What is it about getting dressed up? Why do girls love it? I have been sewing for my girls since they were little. I liked making what I had in my mind was a classic style. (Someday I’ll post their First Communion Dress. It was made out of a lovely white cotton that I smocked. I think it was the only dress with a collar and sleeves!)
There was definitely a point in which they preferred the dresses Grandma bought them over my handmade ones, but when we were searching for an appropriate dress for Confirmation, I was dismayed at the choices for a 12 year old. Everything dressy was strapless or skimpy. We did eventually find one that we all agreed upon, but at that point I realized I would continue sewing for them.
At the same age my daughter started playing piano for a Cleveland youth chorus. They practice weekly, up to four times a week, for a Christmas show and a spring show. The new show is debuted at the beautiful Allen Theater and then they continue to perform at many other venues throughout the area ranging from nursing homes and local community theaters to outdoor tree lightings and summer gazebo concerts. (My son has been playing for the chorus just a bit longer than my daughter – he plays piano, guitar, drums and sax.) The chorus members have very strict uniform codes – even when they travel or arrive at an event out-of-uniform, so I wanted to be careful to select something appropriate for my daughter.
Her first concert was in the spring. We chose this pattern:
Since I felt a pianist should be in black, we decided to make a simple cotton dress which was black with white polka dots. It had a fitted bodice and gathered skirt. She accessorized it with a red belt, shoes and necklace.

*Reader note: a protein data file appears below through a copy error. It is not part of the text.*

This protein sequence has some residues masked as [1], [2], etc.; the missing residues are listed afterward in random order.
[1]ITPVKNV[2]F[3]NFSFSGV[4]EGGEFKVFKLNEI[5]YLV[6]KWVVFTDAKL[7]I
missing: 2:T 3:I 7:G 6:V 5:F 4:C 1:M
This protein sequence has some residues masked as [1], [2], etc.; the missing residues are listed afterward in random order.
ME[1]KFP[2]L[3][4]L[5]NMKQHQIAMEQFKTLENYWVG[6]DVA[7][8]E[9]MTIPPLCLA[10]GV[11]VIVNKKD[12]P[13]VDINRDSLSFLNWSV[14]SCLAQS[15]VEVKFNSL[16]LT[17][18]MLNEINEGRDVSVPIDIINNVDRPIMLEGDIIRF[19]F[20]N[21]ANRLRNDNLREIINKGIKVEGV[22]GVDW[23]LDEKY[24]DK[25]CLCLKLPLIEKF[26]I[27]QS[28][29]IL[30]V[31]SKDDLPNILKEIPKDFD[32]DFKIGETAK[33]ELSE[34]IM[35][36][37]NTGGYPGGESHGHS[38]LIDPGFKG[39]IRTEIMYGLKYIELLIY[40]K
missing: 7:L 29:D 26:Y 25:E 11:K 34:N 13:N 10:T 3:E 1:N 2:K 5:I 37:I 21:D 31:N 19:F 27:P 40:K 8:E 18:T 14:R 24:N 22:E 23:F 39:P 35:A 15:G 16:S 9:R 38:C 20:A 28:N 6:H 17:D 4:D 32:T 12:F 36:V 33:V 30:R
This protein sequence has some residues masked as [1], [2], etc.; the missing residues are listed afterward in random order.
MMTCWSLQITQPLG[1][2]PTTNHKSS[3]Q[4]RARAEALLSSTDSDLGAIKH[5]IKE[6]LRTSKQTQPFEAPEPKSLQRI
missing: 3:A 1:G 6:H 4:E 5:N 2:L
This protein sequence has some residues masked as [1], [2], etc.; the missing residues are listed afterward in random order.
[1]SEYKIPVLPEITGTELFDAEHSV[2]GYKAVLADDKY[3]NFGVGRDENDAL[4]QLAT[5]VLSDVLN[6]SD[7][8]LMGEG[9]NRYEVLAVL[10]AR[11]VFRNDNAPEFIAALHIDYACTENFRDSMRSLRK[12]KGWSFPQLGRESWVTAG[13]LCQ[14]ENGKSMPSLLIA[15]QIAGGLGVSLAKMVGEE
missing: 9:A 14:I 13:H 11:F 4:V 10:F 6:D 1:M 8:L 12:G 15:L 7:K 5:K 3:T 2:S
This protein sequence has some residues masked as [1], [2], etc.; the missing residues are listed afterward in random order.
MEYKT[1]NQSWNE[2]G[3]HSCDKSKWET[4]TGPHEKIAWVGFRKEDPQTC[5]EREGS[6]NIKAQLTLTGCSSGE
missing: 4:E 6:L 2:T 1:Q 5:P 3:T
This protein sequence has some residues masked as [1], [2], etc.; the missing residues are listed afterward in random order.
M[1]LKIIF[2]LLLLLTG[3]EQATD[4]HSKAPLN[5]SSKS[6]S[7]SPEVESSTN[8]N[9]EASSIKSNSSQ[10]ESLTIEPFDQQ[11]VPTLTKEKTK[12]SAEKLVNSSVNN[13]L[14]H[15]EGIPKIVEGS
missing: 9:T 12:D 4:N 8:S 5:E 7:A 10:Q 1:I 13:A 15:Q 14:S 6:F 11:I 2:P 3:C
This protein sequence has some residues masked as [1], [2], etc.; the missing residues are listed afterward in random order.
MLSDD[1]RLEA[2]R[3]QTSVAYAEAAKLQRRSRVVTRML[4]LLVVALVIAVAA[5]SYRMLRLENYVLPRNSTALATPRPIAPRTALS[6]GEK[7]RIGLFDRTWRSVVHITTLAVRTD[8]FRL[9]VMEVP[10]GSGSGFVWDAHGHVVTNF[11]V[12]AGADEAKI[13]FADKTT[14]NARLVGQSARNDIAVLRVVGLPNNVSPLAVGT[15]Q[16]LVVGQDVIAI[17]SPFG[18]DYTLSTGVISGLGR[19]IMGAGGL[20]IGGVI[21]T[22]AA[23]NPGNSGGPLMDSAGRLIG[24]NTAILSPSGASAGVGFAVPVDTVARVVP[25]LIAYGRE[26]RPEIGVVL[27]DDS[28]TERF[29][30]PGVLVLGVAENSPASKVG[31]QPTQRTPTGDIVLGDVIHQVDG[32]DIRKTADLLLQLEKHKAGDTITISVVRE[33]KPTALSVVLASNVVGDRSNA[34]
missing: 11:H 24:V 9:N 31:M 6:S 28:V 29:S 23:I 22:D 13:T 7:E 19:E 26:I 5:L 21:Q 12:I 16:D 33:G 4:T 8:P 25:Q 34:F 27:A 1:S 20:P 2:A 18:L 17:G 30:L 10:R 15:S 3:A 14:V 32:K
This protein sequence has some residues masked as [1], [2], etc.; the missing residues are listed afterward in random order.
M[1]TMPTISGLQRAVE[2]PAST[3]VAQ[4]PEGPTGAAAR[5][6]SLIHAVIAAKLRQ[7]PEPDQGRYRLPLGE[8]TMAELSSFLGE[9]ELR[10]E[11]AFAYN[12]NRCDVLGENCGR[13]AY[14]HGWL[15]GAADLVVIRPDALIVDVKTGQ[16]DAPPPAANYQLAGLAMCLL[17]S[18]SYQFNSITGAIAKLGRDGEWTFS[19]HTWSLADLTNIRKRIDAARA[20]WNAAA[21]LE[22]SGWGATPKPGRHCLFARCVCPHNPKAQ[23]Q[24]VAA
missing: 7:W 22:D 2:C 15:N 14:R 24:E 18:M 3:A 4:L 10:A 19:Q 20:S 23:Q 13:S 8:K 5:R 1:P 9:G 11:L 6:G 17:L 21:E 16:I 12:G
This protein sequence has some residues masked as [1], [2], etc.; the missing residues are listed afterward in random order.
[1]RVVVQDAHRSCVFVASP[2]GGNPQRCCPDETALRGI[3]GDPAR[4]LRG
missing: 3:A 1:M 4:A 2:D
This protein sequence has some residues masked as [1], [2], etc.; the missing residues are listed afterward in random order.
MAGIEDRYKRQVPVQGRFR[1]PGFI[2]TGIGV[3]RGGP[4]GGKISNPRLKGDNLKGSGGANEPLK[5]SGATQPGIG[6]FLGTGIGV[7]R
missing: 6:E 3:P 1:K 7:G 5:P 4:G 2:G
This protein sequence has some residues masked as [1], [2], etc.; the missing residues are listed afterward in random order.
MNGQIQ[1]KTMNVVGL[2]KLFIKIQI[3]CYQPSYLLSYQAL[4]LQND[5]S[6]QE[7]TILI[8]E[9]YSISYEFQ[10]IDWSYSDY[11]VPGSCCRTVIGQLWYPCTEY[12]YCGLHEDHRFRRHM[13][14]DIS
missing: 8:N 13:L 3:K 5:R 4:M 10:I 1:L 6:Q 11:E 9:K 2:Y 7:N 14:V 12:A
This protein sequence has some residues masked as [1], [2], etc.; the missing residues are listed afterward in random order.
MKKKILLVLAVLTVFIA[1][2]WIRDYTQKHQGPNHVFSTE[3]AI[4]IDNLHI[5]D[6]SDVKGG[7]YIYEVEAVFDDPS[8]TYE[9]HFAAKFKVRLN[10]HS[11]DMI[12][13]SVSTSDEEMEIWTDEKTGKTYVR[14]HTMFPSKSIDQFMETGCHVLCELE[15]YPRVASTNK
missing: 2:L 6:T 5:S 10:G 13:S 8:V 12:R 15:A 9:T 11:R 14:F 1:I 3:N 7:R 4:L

She, being practical-minded like her parents, continued to get plenty of use out of the dress. She wore it for Easter (matching her little sister), to her 8th grade graduation, and to many other events and concerts that year.
For the following Christmas, we decided to step it up a notch. The pattern was again simple:
I wanted to keep the color black, but selected a silk dupioni fabric to add a touch of glamour. We also went from sleeveless to a narrower, gathered sleeve. We made two wide belts, one in blue and one in green, that she changed for the various concerts that season.
The following spring, eyelets were all the rage. We decided to go with a simple eyelet fabric in a turquoise color. We used a brown, polka dot sash and brown accessories. To me, although not elegant, it was still appropriate for a 14 year old girl. (I can’t find an image for the pattern. It was Butterick BP214)
That summer, she turned 15. That was the summer we fell in love with James Mcavoy in “Becoming Jane” and she fell in love with Jane Austen. My husband and I (my daughter was not allowed) watched “Atonement” with Jame Mcavoy and Keira Knightley. The movie was somewhat disturbing, but I absolutely fell in love with this dress: